The white bloom stands above the foliage in spring. The ideal soil for this plant is cool and slightly moist throughout the summer, but it can be grown in slightly drier soils, especially in the shade. Not much cultivated, we know that it is hardy in USDA zone 5 to 8. It remains to be seen whether it survives further north.

This mukdenia will turn bright red within a few weeks. Photo: Wikimedia Commons

Rodgersia : The One Who Thinks It Is a Chestnut Tree

Rodgersia (Rodgersia spp ) is a shade plant best known for its palmate compound leaves which closely resemble chestnut leaves. Moreover, the Rodgersia species aesculifolia aesculifolia meaning a chestnut leaf — is the most present on the market. There are several other species that are just as interesting. These large leaves take on shades of red and bronze that are difficult to describe in words, but the result is there! Beautiful fall coloring.

The rodgersia is a large plant, approximately 2 to 3 feet (60 to 75 cm) high, which forms a large clump. In summer, a beautiful white or pink flower stalk rises well above the leaves. It looks like a giant astilbe bloom. These perennials survive well up to zone 4 (USDA 5–8). They are a must-have addition to understory gardens and shade beds.

How to describe the fall coloring of rodgersias? A little red, a little brown, a little bronze… Photo: Julie Boudreau

Bloody Cranesbill Reveals the Origin of Its Name

Bloody Cranesbill (Geranium sanguineum) is well known to gardeners. The purple-flowered species or the white-flowered cultivar (G. sanguineum ‘Album’) are widely grown. More rarely, we are interested in the dwarf variety ‘Max Frei’ with also purple flowers. Either way, this geranium’s finely lobed leaves turn bright red in fall. As red as a winged spindle!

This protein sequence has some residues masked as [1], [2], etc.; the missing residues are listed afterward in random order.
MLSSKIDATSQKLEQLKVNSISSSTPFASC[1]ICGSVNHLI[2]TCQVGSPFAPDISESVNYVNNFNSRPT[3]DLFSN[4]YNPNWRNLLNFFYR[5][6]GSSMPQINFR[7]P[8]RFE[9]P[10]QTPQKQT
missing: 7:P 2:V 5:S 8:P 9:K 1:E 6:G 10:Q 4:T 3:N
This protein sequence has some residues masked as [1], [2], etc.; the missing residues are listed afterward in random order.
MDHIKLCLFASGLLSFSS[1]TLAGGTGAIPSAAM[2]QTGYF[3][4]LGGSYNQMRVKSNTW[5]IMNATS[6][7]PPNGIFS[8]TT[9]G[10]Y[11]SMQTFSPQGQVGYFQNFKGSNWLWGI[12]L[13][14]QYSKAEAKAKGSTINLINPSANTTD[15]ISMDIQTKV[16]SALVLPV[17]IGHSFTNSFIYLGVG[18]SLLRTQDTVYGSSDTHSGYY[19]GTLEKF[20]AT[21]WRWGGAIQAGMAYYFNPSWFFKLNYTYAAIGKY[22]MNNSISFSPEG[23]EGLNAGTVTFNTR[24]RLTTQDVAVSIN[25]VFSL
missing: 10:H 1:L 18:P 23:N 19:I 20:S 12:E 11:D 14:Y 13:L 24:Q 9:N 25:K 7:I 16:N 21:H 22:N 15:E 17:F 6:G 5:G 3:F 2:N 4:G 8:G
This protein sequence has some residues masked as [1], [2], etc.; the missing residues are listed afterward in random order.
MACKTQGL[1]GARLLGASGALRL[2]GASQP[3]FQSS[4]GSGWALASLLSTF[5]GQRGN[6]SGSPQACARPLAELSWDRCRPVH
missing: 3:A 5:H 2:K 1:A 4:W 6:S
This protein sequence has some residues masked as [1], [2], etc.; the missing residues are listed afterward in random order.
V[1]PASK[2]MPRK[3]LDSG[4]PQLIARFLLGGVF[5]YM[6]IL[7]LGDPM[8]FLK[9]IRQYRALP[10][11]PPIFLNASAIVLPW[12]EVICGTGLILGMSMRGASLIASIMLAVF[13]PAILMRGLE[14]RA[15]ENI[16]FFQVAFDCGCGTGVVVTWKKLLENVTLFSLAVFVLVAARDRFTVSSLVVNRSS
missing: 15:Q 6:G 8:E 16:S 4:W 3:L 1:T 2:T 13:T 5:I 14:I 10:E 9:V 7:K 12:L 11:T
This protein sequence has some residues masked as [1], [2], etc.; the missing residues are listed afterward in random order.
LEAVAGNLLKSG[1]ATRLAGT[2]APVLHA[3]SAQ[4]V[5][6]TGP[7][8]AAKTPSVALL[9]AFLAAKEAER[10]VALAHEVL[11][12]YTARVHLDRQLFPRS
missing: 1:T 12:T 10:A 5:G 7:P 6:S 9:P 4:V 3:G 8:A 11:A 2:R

This geranium is a full sun plant that tolerates some light shade. Bloody Cranesbill likes rich, well-drained soils, but it adapts quite well to less perfect soils. The plants measure between 9 inches (20 cm) and over 2 feet (60 cm) high, depending on the variety. Flowering is summer and very generous. In some gardens, the plant manages to reseed itself, which can be a small inconvenience. It is a very hardy plant, up to zone 4 (USDA 3 to 9) and even zone 3 (USDA 2). This geranium fits everywhere: in beds of mixed perennials, along the edges of paths. For the low-maintenance garden, this is a must-have.

As red as a winged spindle! The foliage of Bloody Cranesbill geranium is a beautiful, intense color in the fall. Photo: Le.Loup.Gris on Wikimedia Commons

Colorful fall foliage is not limited to these few perennial plants. Peonies, hostas, heucheras and tiarellas are also among them, along with several other plants. We must not forget to mention ornamental grasses in the passing. Their beautiful foliage allows us to enjoy the splendors of our gardens for a few more weeks… before the first snowflakes arrive.

Julie Boudreau is a horticulturist who trained at the Institut de technologie agroalimentaire in Saint-Hyacinthe, Québec. She’s been working with plants for more than 25 years. She has published many gardening books and hosted various radio and television shows. She now teaches horticulture at the Centre de formation horticole of Laval. A great gardening enthusiast, she’s devoted to promoting gardening, garden design, botany and ecology in every form. Born a fan of organic gardening, she’s curious and cultivates a passion for all that can be eaten. Julie Boudreau is “epicurious” and also fascinated by Latin names.